The pangs of death could not hold Christ. 2:22-36
After the pentecostal experience of tongue-speaking, Peter sets out to preach to the gathered crowd. First, he answers the charge of drunkenness and then gives witness to Jesus' resurrection, linking this to the outpouring of the Holy Spirit.
v22-24. Jesus' "mighty works", or more rightly, "powerful signs of the kingdom", demonstrate the "finger of God" imposing itself upon the people of Israel, and thus, the inevitable truth that "the kingdom of God has come upon you", Lk.11:20. Indeed, "God has visited his people", Lk.7:16. Yet, God's chosen-one was handed over to "wicked men", ie. those apart from the Law and covenants - pagan Rome. So the messiah suffered, as it was foreordained he would. Yet, a higher court overturned the court of pagan Rome and reversed its death-sentence; it is not possible for death to hold the messiah. As it was ordained that messiah would suffer, so it was ordained that he would enter glory. This he did by rising from the dead.
v25-28. Psalm 16:8-11. Peter uses this Psalm of David as a text in support of Jesus' fulfillment of the messiah's promised deliverance from death.
v29-32. Peter notes that David saw decay, his tomb being near Siloam for all to see. One of his descendents must take the throne of God's eternal kingdom, and obviously that descendent is Jesus, the one whose body did not suffer decay (for God raised him up). To this, Peter and the other disciples are witnesses.
v33-35. This Christ has now ascended on high to take his throne at the right hand of God, receiving from the Father the right and power to pour out the Spirit on the children of God. In this way he fulfills the words of Psalm 110:1. He serves as the Davidic king who sits at the right hand of God. He is the exalted messiah, ruler over heaven and earth. This fact is evidenced in the pentecostal experience of ecstatic prophecy (tongue speaking) just witnessed by the crowd.
v36. Peter finally gets to the punch line: Jesus is both Christ and Lord. He was "declared to be the Son of God with power .... by the resurrection from the dead", Rom.1:4. Not only is Jesus the Christ (ie. the long-awaited Davidic messiah), but he is Lord. The term "Lord" was often used in the sense of "Sir" - a title of respect. Yet, for an Old Testament Jew it was the "name above every name", the name of God himself - The Lord, Adonai. The reality of Jesus' status, authority and power, announces the dawning of the kingdom. The kingdom is now. It is the day when "all peoples on earth will be blessed", it is the day of "salvation". Peter's call to "repent and believe the gospel" follows in v37-41.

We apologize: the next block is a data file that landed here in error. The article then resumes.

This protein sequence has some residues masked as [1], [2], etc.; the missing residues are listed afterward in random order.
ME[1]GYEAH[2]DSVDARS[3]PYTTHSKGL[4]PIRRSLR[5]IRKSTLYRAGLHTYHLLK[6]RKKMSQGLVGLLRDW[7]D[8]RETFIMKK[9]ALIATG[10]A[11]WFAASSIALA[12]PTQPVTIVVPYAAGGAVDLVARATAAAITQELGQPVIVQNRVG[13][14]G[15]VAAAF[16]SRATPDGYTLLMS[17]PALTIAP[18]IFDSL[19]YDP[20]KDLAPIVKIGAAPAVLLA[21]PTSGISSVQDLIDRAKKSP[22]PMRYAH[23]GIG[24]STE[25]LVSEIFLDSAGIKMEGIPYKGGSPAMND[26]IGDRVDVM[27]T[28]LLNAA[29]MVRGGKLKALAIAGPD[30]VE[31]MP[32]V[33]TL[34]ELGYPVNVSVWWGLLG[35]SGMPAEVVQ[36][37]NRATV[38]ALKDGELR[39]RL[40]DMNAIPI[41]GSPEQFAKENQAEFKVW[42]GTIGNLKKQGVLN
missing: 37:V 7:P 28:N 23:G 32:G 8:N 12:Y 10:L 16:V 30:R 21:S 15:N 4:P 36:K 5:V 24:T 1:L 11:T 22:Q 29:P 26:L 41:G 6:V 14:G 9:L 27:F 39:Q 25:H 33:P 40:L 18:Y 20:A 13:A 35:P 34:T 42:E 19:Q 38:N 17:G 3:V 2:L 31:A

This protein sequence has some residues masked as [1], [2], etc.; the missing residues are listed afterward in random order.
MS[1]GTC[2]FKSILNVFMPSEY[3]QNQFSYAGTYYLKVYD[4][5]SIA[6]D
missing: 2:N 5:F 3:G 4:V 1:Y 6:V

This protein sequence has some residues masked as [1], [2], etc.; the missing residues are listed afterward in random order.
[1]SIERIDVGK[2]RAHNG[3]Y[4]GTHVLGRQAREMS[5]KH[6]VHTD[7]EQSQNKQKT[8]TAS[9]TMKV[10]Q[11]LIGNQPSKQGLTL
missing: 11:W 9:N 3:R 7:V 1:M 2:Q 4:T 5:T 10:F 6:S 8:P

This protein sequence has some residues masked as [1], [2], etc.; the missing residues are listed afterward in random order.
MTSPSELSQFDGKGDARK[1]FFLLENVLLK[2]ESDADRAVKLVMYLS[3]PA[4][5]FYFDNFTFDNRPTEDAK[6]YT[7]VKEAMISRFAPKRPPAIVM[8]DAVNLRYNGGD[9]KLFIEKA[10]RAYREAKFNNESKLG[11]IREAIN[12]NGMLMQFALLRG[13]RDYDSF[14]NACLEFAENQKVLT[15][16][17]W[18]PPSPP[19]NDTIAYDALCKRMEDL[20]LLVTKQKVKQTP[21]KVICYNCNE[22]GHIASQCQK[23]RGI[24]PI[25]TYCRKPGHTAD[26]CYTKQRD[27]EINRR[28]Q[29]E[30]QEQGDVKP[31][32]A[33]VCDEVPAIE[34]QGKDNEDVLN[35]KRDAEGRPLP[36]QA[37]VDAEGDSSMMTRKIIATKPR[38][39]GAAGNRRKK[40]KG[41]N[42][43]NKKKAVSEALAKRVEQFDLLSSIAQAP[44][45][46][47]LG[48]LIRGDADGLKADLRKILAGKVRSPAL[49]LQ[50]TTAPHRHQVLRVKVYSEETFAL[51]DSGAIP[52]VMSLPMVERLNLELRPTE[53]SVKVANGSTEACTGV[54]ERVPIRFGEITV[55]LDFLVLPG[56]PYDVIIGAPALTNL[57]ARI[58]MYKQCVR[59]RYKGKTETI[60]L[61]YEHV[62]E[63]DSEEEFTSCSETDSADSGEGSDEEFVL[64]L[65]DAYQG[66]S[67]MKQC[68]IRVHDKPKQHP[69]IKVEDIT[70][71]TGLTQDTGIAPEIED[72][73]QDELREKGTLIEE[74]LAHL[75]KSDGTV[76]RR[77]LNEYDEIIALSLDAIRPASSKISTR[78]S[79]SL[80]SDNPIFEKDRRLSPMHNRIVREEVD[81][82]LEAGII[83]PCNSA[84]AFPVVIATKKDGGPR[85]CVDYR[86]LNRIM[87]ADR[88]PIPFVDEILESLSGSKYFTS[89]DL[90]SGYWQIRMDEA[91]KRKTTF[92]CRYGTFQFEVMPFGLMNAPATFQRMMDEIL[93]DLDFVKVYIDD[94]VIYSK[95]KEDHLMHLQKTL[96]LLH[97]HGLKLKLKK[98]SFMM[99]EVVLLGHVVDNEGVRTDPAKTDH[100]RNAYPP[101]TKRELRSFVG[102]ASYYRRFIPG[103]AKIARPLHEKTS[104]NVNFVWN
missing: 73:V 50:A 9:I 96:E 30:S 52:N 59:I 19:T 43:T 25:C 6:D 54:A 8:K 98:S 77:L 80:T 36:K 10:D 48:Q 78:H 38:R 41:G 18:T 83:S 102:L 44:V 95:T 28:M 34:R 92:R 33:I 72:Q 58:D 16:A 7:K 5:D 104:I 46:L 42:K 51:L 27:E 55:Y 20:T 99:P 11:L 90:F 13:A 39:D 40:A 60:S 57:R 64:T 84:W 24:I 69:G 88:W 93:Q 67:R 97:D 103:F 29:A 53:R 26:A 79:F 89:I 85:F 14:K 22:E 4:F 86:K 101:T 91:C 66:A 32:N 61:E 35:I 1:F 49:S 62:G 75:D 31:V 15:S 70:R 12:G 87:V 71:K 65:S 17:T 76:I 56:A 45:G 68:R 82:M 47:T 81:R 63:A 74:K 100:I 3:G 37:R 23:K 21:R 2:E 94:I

The children in the auditorium sat watching the chalk-talk. Card tricks and puppet and now a quick-sketch demo guaranteed attention. The message was a typical "gospel" presentation. In summary: "we are all sinners and therefore under the judgement of God. Jesus died to pay the penalty of our sin. If we believe in Jesus, our sin will be forgiven and we will not face judgement." Of course, as is always the case, a forensic exposition of the cross can leave both children and adults confused. At least the card tricks were great!
The gospel preaching of Moody, and in our day, Billy Graham, often focused on the atonement. Today, evangelical Christians still see the atonement as the substance of the gospel. When the Australian evangelist John Chapman developed his Dialogue Evangelism presentation based on Acts 17, he would often face the question, "what about the blood?" Few seem to realize that the gospels themselves say little about the atonement; the reason for Jesus' death is hardly ever mentioned. The doctrine of the atonement is a substantial truth in that it explains the workings of our salvation, but it is not the gospel, it's not God's important message to lost humanity.
The word "gospel" means "important news." When the word is used in the Bible, it means "important news from God". The important news is that God's long-promised kingdom is here and now. News about a coming kingdom makes little impact on modern ears. When Peter speaks of the coming kingdom he simply makes the point that wicked people may have crucified Jesus, but God did not allow the grave to hold him. Raised and ascended to glory, Jesus now reigns. He is the King of kings, the Lord of lords and on the basis of his divine authority we can live eternally in the presence of God, and this for the asking.
Imagine doing a gospel chalk-talk to a group children. Try the usual "atonement" presentation, and then an "eternal blessings" approach. Compare and discuss.